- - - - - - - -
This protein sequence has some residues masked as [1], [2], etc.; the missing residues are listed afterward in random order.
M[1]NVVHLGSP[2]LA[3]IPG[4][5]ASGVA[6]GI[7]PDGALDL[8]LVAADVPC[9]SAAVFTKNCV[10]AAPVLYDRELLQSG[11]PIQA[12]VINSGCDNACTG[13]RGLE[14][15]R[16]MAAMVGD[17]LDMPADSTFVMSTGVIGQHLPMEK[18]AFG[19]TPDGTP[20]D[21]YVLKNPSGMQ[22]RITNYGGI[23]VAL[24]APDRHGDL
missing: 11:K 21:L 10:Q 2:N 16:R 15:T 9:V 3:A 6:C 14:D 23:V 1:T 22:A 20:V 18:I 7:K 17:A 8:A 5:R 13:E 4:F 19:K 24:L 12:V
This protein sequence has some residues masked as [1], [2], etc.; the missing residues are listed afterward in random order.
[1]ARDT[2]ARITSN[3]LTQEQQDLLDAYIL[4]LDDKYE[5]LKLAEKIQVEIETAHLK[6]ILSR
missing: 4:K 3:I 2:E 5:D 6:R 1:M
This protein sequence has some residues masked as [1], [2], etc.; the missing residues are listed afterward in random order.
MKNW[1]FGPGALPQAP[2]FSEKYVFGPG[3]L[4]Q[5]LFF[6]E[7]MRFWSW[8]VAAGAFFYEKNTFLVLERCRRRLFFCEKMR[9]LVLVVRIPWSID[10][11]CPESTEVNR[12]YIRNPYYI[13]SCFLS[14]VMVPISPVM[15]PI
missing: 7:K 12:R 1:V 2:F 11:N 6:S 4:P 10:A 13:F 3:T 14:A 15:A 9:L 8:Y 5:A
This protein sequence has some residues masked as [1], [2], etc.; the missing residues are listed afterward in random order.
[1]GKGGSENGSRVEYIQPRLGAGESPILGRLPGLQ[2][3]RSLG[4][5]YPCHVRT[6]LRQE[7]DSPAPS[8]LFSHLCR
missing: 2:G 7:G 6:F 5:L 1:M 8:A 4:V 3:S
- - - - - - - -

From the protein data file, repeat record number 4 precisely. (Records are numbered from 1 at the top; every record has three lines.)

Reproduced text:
This protein sequence has some residues masked as [1], [2], etc.; the missing residues are listed afterward in random order.
[1]GKGGSENGSRVEYIQPRLGAGESPILGRLPGLQ[2][3]RSLG[4][5]YPCHVRT[6]LRQE[7]DSPAPS[8]LFSHLCR
missing: 2:G 7:G 6:F 5:L 1:M 8:A 4:V 3:S